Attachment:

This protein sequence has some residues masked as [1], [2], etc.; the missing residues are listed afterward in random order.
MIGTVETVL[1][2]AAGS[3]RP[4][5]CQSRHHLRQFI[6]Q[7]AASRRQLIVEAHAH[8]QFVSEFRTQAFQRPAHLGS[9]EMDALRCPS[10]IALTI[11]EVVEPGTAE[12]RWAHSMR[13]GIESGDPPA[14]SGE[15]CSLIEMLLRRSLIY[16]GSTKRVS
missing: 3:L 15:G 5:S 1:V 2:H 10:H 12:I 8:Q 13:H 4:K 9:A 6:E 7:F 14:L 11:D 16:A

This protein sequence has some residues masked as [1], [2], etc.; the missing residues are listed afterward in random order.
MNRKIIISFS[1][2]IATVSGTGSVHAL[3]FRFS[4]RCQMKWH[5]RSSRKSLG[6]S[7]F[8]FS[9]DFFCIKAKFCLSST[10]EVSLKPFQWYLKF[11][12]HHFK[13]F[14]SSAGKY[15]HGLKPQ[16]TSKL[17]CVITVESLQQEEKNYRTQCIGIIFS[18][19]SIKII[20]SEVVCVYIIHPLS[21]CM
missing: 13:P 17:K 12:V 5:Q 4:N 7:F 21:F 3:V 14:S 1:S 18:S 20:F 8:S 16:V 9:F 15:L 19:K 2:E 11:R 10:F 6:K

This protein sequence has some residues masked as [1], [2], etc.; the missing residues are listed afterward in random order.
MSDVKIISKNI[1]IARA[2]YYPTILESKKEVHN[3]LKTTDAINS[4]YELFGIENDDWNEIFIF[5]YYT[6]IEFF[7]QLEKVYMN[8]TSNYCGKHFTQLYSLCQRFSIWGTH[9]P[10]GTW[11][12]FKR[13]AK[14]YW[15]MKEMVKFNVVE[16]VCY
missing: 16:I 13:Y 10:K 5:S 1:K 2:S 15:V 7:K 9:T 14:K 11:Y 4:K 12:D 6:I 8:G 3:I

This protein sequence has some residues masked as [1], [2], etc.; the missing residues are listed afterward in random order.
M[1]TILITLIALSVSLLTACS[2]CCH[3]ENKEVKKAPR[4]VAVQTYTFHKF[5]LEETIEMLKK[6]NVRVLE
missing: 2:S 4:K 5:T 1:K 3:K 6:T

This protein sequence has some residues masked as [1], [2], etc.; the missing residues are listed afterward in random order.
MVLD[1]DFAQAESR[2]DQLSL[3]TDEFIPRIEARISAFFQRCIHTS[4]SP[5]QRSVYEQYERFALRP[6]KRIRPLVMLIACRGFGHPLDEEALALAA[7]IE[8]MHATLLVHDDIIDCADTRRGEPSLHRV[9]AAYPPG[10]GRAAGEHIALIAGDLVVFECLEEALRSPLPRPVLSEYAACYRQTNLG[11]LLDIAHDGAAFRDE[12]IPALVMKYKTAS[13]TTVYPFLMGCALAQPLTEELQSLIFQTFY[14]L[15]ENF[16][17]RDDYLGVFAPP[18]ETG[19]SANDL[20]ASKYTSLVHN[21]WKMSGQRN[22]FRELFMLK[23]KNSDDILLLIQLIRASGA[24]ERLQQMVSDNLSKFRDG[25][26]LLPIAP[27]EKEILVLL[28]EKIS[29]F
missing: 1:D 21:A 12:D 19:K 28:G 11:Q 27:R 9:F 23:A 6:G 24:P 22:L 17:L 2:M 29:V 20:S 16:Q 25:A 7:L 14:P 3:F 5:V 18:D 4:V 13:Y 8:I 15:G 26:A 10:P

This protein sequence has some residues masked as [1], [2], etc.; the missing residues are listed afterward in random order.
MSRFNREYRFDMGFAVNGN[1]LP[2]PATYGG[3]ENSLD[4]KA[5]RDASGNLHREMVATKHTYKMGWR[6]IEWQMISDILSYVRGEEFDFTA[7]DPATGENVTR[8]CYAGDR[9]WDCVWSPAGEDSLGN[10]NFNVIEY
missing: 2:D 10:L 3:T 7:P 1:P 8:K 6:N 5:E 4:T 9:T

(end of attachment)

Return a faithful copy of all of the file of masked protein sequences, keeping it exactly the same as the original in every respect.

This protein sequence has some residues masked as [1], [2], etc.; the missing residues are listed afterward in random order.
MIGTVETVL[1][2]AAGS[3]RP[4][5]CQSRHHLRQFI[6]Q[7]AASRRQLIVEAHAH[8]QFVSEFRTQAFQRPAHLGS[9]EMDALRCPS[10]IALTI[11]EVVEPGTAE[12]RWAHSMR[13]GIESGDPPA[14]SGE[15]CSLIEMLLRRSLIY[16]GSTKRVS
missing: 3:L 15:G 5:S 1:V 2:H 10:H 12:I 8:Q 13:H 4:K 9:A 6:E 7:F 14:L 11:D 16:A

This protein sequence has some residues masked as [1], [2], etc.; the missing residues are listed afterward in random order.
MNRKIIISFS[1][2]IATVSGTGSVHAL[3]FRFS[4]RCQMKWH[5]RSSRKSLG[6]S[7]F[8]FS[9]DFFCIKAKFCLSST[10]EVSLKPFQWYLKF[11][12]HHFK[13]F[14]SSAGKY[15]HGLKPQ[16]TSKL[17]CVITVESLQQEEKNYRTQCIGIIFS[18][19]SIKII[20]SEVVCVYIIHPLS[21]CM
missing: 13:P 17:K 12:V 5:Q 4:N 7:F 21:F 3:V 14:S 1:S 18:S 20:F 8:S 16:V 9:F 15:L 19:K 2:E 11:R 10:F 6:K

This protein sequence has some residues masked as [1], [2], etc.; the missing residues are listed afterward in random order.
MSDVKIISKNI[1]IARA[2]YYPTILESKKEVHN[3]LKTTDAINS[4]YELFGIENDDWNEIFIF[5]YYT[6]IEFF[7]QLEKVYMN[8]TSNYCGKHFTQLYSLCQRFSIWGTH[9]P[10]GTW[11][12]FKR[13]AK[14]YW[15]MKEMVKFNVVE[16]VCY
missing: 16:I 13:Y 10:K 5:S 1:K 2:S 15:V 7:K 9:T 14:K 11:Y 4:K 12:D 6:I 8:G 3:I

This protein sequence has some residues masked as [1], [2], etc.; the missing residues are listed afterward in random order.
M[1]TILITLIALSVSLLTACS[2]CCH[3]ENKEVKKAPR[4]VAVQTYTFHKF[5]LEETIEMLKK[6]NVRVLE
missing: 2:S 4:K 5:T 1:K 3:K 6:T

This protein sequence has some residues masked as [1], [2], etc.; the missing residues are listed afterward in random order.
MVLD[1]DFAQAESR[2]DQLSL[3]TDEFIPRIEARISAFFQRCIHTS[4]SP[5]QRSVYEQYERFALRP[6]KRIRPLVMLIACRGFGHPLDEEALALAA[7]IE[8]MHATLLVHDDIIDCADTRRGEPSLHRV[9]AAYPPG[10]GRAAGEHIALIAGDLVVFECLEEALRSPLPRPVLSEYAACYRQTNLG[11]LLDIAHDGAAFRDE[12]IPALVMKYKTAS[13]TTVYPFLMGCALAQPLTEELQSLIFQTFY[14]L[15]ENF[16][17]RDDYLGVFAPP[18]ETG[19]SANDL[20]ASKYTSLVHN[21]WKMSGQRN[22]FRELFMLK[23]KNSDDILLLIQLIRASGA[24]ERLQQMVSDNLSKFRDG[25][26]LLPIAP[27]EKEILVLL[28]EKIS[29]F
missing: 1:D 21:A 12:D 19:K 28:G 11:Q 27:R 9:F 23:A 6:G 24:P 22:L 17:L 2:M 29:V 20:S 16:Q 25:A 7:L 14:P 3:F 5:V 18:D 4:V 13:Y 8:I 15:G 26:A 10:P

This protein sequence has some residues masked as [1], [2], etc.; the missing residues are listed afterward in random order.
MSRFNREYRFDMGFAVNGN[1]LP[2]PATYGG[3]ENSLD[4]KA[5]RDASGNLHREMVATKHTYKMGWR[6]IEWQMISDILSYVRGEEFDFTA[7]DPATGENVTR[8]CYAGDR[9]WDCVWSPAGEDSLGN[10]NFNVIEY
missing: 2:D 10:L 3:T 7:P 1:P 8:K 6:N 5:E 4:T 9:T